Columnist Andrea Ayvazian: ‘Make Northampton Kind’ feels like a worthy goal

  • ANDREA AYVAZIAN

Published: 6/18/2021 6:23:11 PM

The arrival of a new grandbaby in Austin, Texas, has had my husband and me going in and out of that city with some frequency. She is like a little magnet pulling us back often to that blue dot in a red state.

A place unlike any other city in the state, Austin brags that it is the “live music capital of the world”— which might be hyperbole, yet also might be close to the truth. A haven for artists and activists, with a strong LGBTQ+ presence and progressive politics, Austin is proud of its unique character and reputation — and how the city is an outlier in its own state.

One of the things we love about Austin is the slogan the city uses to promote its identity: Keep Austin Weird.

Keep Austin Weird was adopted in 2000 by the Austin Independent Business Alliance to promote small, local businesses in the city. The slogan has been trademarked, and Keep Austin Weird T-shirts, hats, and mugs are everywhere. Other cities have borrowed the nickname, including Portland, Oregon in 2003, Louisville in 2005, and Indianapolis in 2013.

What makes Austin weird? It’s mainly its progressive politics and activism compared to the rest of Texas, but there are some interesting characteristics that the city clings to with pride: turtle racing is popular, with significant betting on the slow little creatures; the largest urban colony of bats lives under a major bridge and all of them take flight each evening at dusk; there are large, impressive outdoor art installations around almost every corner; taco joints serving breakfast are ubiquitous; and live music is everywhere, including in grocery stores.

Austin proudly touts its desire to be weird and to stay weird, and the presence of that slogan on murals and posters throughout the city made me reflect on my own home town: Northampton. If Austin promotes Keep Austin Weird, what equivalent slogan would Northampton choose?

I have found myself trying on different catch phrases that might, or might not, reflect our city and I find that this is quite a challenge: it all depends on how you experience Northampton, how long you have been in the city, and other demographic considerations. What might we choose for a slogan? Portland, Louisville, and Indianapolis mimicked Austin and now claim that their cities are also weird, and intend to stay that way. What about Northampton?

I have been playing with the idea of Keep Northampton Safe. However, Northampton is safe for some people, but not for everyone. Northampton feels safe to me but I am an older white female and I do not imagine that I am perceived as a threat. So that slogan won’t work.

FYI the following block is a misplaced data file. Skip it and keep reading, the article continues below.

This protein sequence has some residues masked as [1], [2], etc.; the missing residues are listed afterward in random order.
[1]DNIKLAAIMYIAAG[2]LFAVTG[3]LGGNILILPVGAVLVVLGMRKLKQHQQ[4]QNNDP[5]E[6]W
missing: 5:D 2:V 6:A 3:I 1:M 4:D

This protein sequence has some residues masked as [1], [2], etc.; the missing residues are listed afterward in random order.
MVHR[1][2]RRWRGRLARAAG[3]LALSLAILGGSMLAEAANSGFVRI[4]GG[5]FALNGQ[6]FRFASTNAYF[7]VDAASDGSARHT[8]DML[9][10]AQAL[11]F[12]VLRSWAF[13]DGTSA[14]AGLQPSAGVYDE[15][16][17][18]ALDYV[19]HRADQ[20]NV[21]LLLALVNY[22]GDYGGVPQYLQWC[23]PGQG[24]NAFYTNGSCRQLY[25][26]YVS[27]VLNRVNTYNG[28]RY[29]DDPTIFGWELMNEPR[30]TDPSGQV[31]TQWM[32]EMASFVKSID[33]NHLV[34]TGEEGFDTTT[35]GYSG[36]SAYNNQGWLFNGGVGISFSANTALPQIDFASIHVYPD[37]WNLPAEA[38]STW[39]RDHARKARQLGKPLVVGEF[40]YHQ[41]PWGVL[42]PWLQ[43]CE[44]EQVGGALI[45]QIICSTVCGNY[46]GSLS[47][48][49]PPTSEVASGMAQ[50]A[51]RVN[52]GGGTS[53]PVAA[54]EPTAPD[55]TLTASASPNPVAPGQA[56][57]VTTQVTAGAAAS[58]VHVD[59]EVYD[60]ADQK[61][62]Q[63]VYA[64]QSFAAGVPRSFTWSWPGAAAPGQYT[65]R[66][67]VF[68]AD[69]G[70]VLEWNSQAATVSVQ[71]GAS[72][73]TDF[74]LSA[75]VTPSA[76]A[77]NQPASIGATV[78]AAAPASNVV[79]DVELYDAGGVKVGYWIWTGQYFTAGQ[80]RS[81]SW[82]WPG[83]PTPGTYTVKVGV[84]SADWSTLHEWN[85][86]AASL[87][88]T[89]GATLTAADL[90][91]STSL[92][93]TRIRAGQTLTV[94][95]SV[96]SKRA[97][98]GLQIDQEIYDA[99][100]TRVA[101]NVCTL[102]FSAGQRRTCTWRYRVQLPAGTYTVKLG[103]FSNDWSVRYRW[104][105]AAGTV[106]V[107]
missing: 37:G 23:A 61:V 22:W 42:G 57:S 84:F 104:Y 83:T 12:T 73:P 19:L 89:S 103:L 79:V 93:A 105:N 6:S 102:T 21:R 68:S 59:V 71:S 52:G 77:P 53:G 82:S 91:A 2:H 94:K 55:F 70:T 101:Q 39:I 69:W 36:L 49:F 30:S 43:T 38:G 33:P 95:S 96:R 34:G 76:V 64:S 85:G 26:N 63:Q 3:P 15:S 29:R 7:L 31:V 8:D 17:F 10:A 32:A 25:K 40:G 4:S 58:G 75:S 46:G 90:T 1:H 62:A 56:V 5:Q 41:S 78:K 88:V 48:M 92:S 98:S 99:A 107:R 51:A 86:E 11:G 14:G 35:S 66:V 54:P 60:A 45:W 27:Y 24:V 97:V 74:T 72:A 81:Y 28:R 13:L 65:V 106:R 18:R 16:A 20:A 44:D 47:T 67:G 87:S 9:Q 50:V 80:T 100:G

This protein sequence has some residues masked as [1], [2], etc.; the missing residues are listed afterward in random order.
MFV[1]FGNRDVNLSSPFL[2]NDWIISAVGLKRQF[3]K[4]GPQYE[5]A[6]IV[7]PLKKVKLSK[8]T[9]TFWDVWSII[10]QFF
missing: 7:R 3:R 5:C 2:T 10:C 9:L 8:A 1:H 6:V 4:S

Maybe we could embrace Keep Northampton Gay. That is worth promoting, but the term “gay” is not inclusive enough, so that won’t work.

Maybe we could embrace “Keep Northampton Green,” which is a lovely vision. We do have cows grazing in a field at Smith Voc between Northampton and Florence, and we prize many other green spaces within the city limits.

Maybe we could latch on to Keep Northampton Artistic. I know, I know … it is awkward and clunky but it attempts to honor our many visual artists, poets and writers.

I have also considered and rejected Keep Northampton Inclusive, Keep Northampton Open-minded, Keep Northampton Growing, Keep Northampton Affordable, and Keep Northampton Beautiful.

I rather like Keep Northampton Quirky.

All this pondering about a slogan for Northampton — which borders on foolishness — triggered a memory of a quote that I used to love, so I went back and found those words again.

When speaking about making a prophetic witness, theologian Robert McAfee Brown said: “Where you stand will determine what you will see; whom you stand with will determine what you hear; and what you see and hear will determine what you say and how you act.”

Given the truth of McAfee’s words, maybe there is not one slogan for Northampton that can be applied to everyone. There is not one truth but multiple experiences of what it is like to live in Northampton depending on the intersection of a person’s race, ethnicity, gender identity, sexual orientation, class, physical and mental ability, housing status, religion and age.

Who we are, where we stand, whom we stand with, and what we see and hear determine how we experience Northampton and what we would like to keep, and what we would like to change.

But maybe we don’t need to keep Northampton anything. Maybe we need to make Northampton something. Maybe “keep” is the wrong verb entirely.

My new thought is to look forward and strive to make Northampton a safer, more affirming, more just, and more welcoming community for everyone. My suggestion for a slogan is Make Northampton Kind.

Make Northampton Kind is not the answer to all the challenges that face our city, it is not the perfect slogan, and it is not the final word. But Make Northampton Kind feels like a worthy goal, and it is something we can work on every day.

The Rev. Dr. Andrea Ayvazian of Northampton is an associate pastor at Alden Baptist Church in Springfield. She is also the founder and director of the Sojourner Truth School for Social Change Leadership.


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